Some practical suggestions to stay safe in winter brought to you by Forks Community Hospital’s Safety Officer and Ambulance Supervisor Tim Wade.
As winter approaches, outfit yourself for safe walking:
• Choose a good pair of winter boots. For warmth and stability look for these features: well-insulated, waterproof, thick non-slip tread sole made of natural rubber, wide low heels, light-weight.
• Ice grippers on footwear can help you walk on hard-packed snow and ice. But be careful! Grippers become dangerously slippery and must be removed before walking on smooth surfaces such as stone, tile and ceramic. Before buying the grippers, be sure that you are able to attach and remove them from your boots, this is best done sitting down.
• Use a cane, or even a pair of ski poles or walking sticks to help with balance. Make sure they’re the right height for you. When your cane is held upside down, the end should be at wrist level. Speak to your doctor, pharmacist or local public health department about how to use a cane properly.
• If using a cane, attach a retractable ice pick to the end. Cane picks will be slippery on hard surfaces so be sure to flip it back as you get indoors. Picks are inexpensive and available at most drug stores.
• If you need further support, use a walker. The cost might be defrayed by government programs; talk with your doctor.
• Help other road users see you by wearing bright colors or adding reflective material to clothing.
• Prevent heat loss by wearing a warm hat, scarf, and mittens or gloves. Dressing in layers may also keep you warmer.
Once the snow and ice arrive, make sure your walking surfaces are safe:
• Keep entrance-ways and sidewalks clear of ice and snow. Report hazards on sidewalks or pathways to your landlord or the City.
• Contact your local home support agency or other community services for help with snow removal, transportation and grocery bus services.
• Carry a small bag of grit, sand or non-clumping cat litter in your jacket pocket or handbag, to sprinkle when you are confronted with icy sidewalks, steps, bus stops, etc.
Walking on Ice:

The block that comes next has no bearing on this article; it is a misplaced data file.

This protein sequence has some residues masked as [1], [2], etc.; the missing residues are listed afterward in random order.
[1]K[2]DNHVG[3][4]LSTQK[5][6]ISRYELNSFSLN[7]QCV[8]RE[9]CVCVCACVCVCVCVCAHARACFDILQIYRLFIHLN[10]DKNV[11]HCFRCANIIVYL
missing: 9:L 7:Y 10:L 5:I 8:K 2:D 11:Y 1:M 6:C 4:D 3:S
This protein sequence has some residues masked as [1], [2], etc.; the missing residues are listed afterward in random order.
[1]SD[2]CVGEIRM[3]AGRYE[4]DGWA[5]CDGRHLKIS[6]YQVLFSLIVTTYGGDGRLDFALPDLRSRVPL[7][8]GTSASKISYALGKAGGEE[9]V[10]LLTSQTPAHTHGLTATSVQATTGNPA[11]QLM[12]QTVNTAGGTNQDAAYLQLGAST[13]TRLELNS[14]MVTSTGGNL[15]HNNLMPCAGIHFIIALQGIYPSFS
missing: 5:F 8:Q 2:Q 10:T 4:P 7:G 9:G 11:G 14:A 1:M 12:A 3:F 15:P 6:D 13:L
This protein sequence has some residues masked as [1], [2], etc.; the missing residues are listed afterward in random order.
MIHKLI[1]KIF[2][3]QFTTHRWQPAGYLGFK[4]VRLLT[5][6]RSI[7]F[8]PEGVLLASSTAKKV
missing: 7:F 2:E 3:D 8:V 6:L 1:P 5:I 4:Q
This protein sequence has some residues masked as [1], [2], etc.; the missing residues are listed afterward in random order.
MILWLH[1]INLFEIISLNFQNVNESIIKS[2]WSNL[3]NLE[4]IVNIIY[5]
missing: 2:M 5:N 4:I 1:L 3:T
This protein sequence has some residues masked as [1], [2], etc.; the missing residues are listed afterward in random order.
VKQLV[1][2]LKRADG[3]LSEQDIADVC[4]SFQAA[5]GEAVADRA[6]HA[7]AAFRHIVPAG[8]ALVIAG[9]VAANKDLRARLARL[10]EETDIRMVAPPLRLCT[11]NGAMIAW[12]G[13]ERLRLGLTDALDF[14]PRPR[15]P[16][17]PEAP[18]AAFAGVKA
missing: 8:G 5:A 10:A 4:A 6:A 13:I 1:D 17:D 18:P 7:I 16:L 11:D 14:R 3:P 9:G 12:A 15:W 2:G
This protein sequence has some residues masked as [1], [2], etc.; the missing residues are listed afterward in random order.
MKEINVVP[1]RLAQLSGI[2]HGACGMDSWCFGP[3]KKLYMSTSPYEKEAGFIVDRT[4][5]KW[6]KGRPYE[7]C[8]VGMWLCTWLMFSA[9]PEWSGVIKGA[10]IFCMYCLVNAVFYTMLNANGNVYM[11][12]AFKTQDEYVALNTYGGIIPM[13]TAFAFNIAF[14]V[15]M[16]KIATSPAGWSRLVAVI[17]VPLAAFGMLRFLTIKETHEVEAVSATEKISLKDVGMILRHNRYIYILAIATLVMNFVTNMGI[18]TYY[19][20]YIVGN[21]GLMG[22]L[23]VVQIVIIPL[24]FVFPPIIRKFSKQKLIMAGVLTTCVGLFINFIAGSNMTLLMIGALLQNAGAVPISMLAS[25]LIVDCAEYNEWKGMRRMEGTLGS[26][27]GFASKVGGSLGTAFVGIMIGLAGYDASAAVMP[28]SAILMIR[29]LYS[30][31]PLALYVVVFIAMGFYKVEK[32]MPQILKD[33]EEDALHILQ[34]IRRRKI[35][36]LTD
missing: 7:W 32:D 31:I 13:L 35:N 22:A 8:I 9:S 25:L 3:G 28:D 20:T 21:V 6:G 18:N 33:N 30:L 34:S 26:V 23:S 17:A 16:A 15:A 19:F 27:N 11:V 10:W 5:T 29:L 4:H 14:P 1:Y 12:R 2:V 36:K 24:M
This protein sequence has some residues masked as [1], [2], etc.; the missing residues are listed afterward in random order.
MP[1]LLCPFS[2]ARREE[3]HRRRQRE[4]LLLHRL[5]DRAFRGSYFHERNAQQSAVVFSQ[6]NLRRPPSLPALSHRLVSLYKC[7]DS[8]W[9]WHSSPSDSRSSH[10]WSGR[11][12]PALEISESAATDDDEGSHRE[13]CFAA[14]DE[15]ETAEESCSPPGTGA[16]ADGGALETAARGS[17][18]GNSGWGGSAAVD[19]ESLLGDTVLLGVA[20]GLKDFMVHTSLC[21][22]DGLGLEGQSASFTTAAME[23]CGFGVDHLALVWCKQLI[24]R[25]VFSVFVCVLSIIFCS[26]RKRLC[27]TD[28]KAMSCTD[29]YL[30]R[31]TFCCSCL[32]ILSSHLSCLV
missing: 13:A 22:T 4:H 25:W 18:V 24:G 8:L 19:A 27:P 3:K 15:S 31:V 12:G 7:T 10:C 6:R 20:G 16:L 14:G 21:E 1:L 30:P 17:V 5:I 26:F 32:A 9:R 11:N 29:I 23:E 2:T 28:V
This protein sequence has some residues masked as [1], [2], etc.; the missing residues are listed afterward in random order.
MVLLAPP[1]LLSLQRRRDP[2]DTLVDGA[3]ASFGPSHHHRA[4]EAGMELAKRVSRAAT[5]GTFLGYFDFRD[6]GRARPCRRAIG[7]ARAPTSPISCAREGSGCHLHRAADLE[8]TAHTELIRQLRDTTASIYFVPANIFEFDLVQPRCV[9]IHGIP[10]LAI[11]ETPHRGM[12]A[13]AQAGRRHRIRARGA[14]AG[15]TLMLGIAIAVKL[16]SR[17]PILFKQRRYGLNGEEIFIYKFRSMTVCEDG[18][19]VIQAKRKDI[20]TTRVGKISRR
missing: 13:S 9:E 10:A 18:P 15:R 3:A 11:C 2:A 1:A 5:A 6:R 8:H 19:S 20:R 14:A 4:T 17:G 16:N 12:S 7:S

• Facing an icy surface can be a paralyzing experience. Not everyone has grippers and other safety aids. So, what should you do if it’s impossible to avoid an icy patch? Believe it or not, body movements can increase your stability on an icy surface.
• Slow down and think about your next move. Keeping your body as loose as possible, spread your feet to more than a foot apart to provide a base of support. This will help stabilize you as you walk.
• Keep your knees loose — let them bend a bit. This will keep your center of gravity lower to the ground, which further stabilizes the body.
• Now you are ready to take a step. Make the step small, placing your whole foot down at once. Then shift your weight very slowly to this foot and bring your other foot to meet it the same way. Keep a wide base of support.
• Some people prefer to drag their feet or shuffle them. If this feels better to you, then do so. Just remember to place your whole foot on the ice at once and spread your feet to more than a foot apart to provide a base of support.
Of course, it’s always better to avoid tricky situations by being prepared and planning a safe route for your walk
Tim Wade; Ambulance Supervisor and REMVAC Liaison
Forks Community Hospital
Disclaimer: This column is not intended as a diagnosis or recommended treatment of a specific condition. Answers are not a replacement for an individual medical evaluation. Individual health concerns should be evaluated by a licensed clinician.